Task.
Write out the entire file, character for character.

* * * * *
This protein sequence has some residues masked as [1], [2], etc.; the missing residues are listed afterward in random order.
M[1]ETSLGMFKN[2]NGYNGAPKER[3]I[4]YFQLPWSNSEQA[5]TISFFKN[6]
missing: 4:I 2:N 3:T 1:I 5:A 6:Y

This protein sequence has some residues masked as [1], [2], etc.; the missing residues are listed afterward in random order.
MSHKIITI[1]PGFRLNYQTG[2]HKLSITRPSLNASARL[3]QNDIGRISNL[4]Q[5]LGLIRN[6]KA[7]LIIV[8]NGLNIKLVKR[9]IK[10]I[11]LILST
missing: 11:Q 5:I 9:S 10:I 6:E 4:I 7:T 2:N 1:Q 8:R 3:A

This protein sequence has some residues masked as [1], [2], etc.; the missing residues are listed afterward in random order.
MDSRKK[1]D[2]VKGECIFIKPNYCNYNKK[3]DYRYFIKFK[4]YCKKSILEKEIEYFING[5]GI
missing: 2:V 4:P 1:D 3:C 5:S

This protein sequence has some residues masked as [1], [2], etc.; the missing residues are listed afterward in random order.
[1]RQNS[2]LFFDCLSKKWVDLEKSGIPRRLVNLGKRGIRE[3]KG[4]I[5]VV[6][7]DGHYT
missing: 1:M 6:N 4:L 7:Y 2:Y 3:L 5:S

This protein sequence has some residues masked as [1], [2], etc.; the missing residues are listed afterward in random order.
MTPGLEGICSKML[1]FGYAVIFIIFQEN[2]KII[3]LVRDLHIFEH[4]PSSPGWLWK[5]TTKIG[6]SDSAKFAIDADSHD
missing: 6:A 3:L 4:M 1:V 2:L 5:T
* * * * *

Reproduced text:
This protein sequence has some residues masked as [1], [2], etc.; the missing residues are listed afterward in random order.
M[1]ETSLGMFKN[2]NGYNGAPKER[3]I[4]YFQLPWSNSEQA[5]TISFFKN[6]
missing: 4:I 2:N 3:T 1:I 5:A 6:Y

This protein sequence has some residues masked as [1], [2], etc.; the missing residues are listed afterward in random order.
MSHKIITI[1]PGFRLNYQTG[2]HKLSITRPSLNASARL[3]QNDIGRISNL[4]Q[5]LGLIRN[6]KA[7]LIIV[8]NGLNIKLVKR[9]IK[10]I[11]LILST
missing: 11:Q 5:I 9:S 10:I 6:E 4:I 7:T 2:N 1:Q 8:R 3:A

This protein sequence has some residues masked as [1], [2], etc.; the missing residues are listed afterward in random order.
MDSRKK[1]D[2]VKGECIFIKPNYCNYNKK[3]DYRYFIKFK[4]YCKKSILEKEIEYFING[5]GI
missing: 2:V 4:P 1:D 3:C 5:S

This protein sequence has some residues masked as [1], [2], etc.; the missing residues are listed afterward in random order.
[1]RQNS[2]LFFDCLSKKWVDLEKSGIPRRLVNLGKRGIRE[3]KG[4]I[5]VV[6][7]DGHYT
missing: 1:M 6:N 4:L 7:Y 2:Y 3:L 5:S

This protein sequence has some residues masked as [1], [2], etc.; the missing residues are listed afterward in random order.
MTPGLEGICSKML[1]FGYAVIFIIFQEN[2]KII[3]LVRDLHIFEH[4]PSSPGWLWK[5]TTKIG[6]SDSAKFAIDADSHD
missing: 6:A 3:L 4:M 1:V 2:L 5:T